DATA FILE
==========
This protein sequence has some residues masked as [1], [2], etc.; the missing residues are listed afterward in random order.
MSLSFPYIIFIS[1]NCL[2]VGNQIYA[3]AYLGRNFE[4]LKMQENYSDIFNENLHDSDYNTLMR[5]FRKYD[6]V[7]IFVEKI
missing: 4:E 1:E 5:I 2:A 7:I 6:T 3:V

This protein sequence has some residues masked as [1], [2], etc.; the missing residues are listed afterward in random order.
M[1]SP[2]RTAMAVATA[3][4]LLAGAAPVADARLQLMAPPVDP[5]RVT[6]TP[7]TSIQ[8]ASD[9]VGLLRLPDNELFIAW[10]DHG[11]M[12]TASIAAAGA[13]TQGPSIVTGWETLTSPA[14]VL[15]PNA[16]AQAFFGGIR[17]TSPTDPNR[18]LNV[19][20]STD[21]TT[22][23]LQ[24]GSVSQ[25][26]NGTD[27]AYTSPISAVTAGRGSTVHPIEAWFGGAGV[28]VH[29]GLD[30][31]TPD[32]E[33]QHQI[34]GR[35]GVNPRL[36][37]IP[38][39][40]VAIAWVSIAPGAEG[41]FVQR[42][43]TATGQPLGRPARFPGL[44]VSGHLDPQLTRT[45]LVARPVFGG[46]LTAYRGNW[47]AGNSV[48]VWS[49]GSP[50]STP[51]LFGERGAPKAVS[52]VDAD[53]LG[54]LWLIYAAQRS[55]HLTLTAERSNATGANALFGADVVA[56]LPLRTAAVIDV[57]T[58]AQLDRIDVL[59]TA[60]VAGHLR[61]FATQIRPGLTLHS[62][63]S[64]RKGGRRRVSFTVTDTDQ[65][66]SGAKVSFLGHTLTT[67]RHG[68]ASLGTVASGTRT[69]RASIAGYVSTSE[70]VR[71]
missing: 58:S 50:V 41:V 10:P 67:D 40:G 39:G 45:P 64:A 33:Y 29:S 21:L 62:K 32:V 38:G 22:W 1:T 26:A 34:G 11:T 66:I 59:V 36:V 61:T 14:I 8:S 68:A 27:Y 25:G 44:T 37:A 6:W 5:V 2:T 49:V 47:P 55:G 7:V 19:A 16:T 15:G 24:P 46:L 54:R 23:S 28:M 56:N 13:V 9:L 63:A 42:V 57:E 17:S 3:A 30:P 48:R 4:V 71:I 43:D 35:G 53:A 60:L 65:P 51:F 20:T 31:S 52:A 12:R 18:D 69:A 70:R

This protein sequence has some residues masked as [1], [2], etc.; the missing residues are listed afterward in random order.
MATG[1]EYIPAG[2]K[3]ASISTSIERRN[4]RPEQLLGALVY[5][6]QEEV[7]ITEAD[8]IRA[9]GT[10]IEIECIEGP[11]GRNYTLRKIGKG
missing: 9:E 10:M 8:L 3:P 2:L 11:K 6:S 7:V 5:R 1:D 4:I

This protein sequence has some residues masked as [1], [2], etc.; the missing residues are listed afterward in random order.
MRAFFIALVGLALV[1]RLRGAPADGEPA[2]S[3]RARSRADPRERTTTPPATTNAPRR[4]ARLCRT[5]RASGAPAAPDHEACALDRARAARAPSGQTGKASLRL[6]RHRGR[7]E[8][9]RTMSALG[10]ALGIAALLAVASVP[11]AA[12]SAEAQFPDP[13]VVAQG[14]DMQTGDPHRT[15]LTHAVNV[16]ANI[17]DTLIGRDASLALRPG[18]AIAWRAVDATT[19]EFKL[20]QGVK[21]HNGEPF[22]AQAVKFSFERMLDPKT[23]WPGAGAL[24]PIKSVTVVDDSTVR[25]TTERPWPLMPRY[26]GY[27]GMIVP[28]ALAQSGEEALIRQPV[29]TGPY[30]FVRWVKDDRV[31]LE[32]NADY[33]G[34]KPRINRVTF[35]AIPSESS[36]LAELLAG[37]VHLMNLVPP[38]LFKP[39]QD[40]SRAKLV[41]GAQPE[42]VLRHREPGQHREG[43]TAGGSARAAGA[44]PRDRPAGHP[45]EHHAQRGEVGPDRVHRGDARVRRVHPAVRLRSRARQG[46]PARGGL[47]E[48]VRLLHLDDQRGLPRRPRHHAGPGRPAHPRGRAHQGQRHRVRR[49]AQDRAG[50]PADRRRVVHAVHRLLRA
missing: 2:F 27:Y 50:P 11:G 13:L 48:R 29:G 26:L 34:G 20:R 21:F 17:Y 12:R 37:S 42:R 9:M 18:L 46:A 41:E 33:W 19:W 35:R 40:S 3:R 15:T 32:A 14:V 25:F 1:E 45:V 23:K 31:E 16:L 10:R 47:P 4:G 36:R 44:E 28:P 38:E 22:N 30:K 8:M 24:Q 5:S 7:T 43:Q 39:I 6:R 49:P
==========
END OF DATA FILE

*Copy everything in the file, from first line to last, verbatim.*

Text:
This protein sequence has some residues masked as [1], [2], etc.; the missing residues are listed afterward in random order.
MSLSFPYIIFIS[1]NCL[2]VGNQIYA[3]AYLGRNFE[4]LKMQENYSDIFNENLHDSDYNTLMR[5]FRKYD[6]V[7]IFVEKI
missing: 4:E 1:E 5:I 2:A 7:I 6:T 3:V

This protein sequence has some residues masked as [1], [2], etc.; the missing residues are listed afterward in random order.
M[1]SP[2]RTAMAVATA[3][4]LLAGAAPVADARLQLMAPPVDP[5]RVT[6]TP[7]TSIQ[8]ASD[9]VGLLRLPDNELFIAW[10]DHG[11]M[12]TASIAAAGA[13]TQGPSIVTGWETLTSPA[14]VL[15]PNA[16]AQAFFGGIR[17]TSPTDPNR[18]LNV[19][20]STD[21]TT[22][23]LQ[24]GSVSQ[25][26]NGTD[27]AYTSPISAVTAGRGSTVHPIEAWFGGAGV[28]VH[29]GLD[30][31]TPD[32]E[33]QHQI[34]GR[35]GVNPRL[36][37]IP[38][39][40]VAIAWVSIAPGAEG[41]FVQR[42][43]TATGQPLGRPARFPGL[44]VSGHLDPQLTRT[45]LVARPVFGG[46]LTAYRGNW[47]AGNSV[48]VWS[49]GSP[50]STP[51]LFGERGAPKAVS[52]VDAD[53]LG[54]LWLIYAAQRS[55]HLTLTAERSNATGANALFGADVVA[56]LPLRTAAVIDV[57]T[58]AQLDRIDVL[59]TA[60]VAGHLR[61]FATQIRPGLTLHS[62][63]S[64]RKGGRRRVSFTVTDTDQ[65][66]SGAKVSFLGHTLTT[67]RHG[68]ASLGTVASGTRT[69]RASIAGYVSTSE[70]VR[71]
missing: 58:S 50:V 41:V 10:P 67:D 40:G 39:G 45:P 64:A 33:Y 29:S 21:L 62:K 32:V 38:G 22:W 1:T 26:A 34:G 11:T 66:I 59:V 36:V 61:T 14:I 8:S 68:A 27:Y 25:G 44:T 37:A 6:W 5:V 2:T 49:V 47:P 55:G 7:V 19:A 16:T 15:G 24:P 46:L 54:R 23:S 28:M 56:N 13:V 9:L 63:A 42:V 57:E 17:S 3:A 30:P 48:R 4:V 71:I 43:D 35:G 53:A 60:L 65:P 51:F 20:T 31:S 52:A 12:R 18:D 69:A 70:R

This protein sequence has some residues masked as [1], [2], etc.; the missing residues are listed afterward in random order.
MATG[1]EYIPAG[2]K[3]ASISTSIERRN[4]RPEQLLGALVY[5][6]QEEV[7]ITEAD[8]IRA[9]GT[10]IEIECIEGP[11]GRNYTLRKIGKG
missing: 9:E 10:M 8:L 3:P 2:L 11:K 6:S 7:V 5:R 1:D 4:I

This protein sequence has some residues masked as [1], [2], etc.; the missing residues are listed afterward in random order.
MRAFFIALVGLALV[1]RLRGAPADGEPA[2]S[3]RARSRADPRERTTTPPATTNAPRR[4]ARLCRT[5]RASGAPAAPDHEACALDRARAARAPSGQTGKASLRL[6]RHRGR[7]E[8][9]RTMSALG[10]ALGIAALLAVASVP[11]AA[12]SAEAQFPDP[13]VVAQG[14]DMQTGDPHRT[15]LTHAVNV[16]ANI[17]DTLIGRDASLALRPG[18]AIAWRAVDATT[19]EFKL[20]QGVK[21]HNGEPF[22]AQAVKFSFERMLDPKT[23]WPGAGAL[24]PIKSVTVVDDSTVR[25]TTERPWPLMPRY[26]GY[27]GMIVP[28]ALAQSGEEALIRQPV[29]TGPY[30]FVRWVKDDRV[31]LE[32]NADY[33]G[34]KPRINRVTF[35]AIPSESS[36]LAELLAG[37]VHLMNLVPP[38]LFKP[39]QD[40]SRAKLV[41]GAQPE[42]VLRHREPGQHREG[43]TAGGSARAAGA[44]PRDRPAGHP[45]EHHAQRGEVGPDRVHRGDARVRRVHPAVRLRSRARQG[46]PARGGL[47]E[48]VRLLHLDDQRGLPRRPRHHAGPGRPAHPRGRAHQGQRHRVRR[49]AQDRAG[50]PADRRRVVHAVHRLLRA
missing: 2:F 27:Y 50:P 11:G 13:L 48:R 29:G 26:L 34:G 20:R 21:F 17:Y 12:R 37:S 42:R 9:M 18:L 46:A 41:E 33:W 19:W 35:R 40:S 3:R 15:T 32:A 14:V 25:F 1:E 45:V 23:K 31:E 16:L 10:R 47:P 4:G 36:R 44:E 28:P 38:E 22:N 30:K 8:M 24:Q 5:S 7:T 43:Q 39:I 6:R 49:P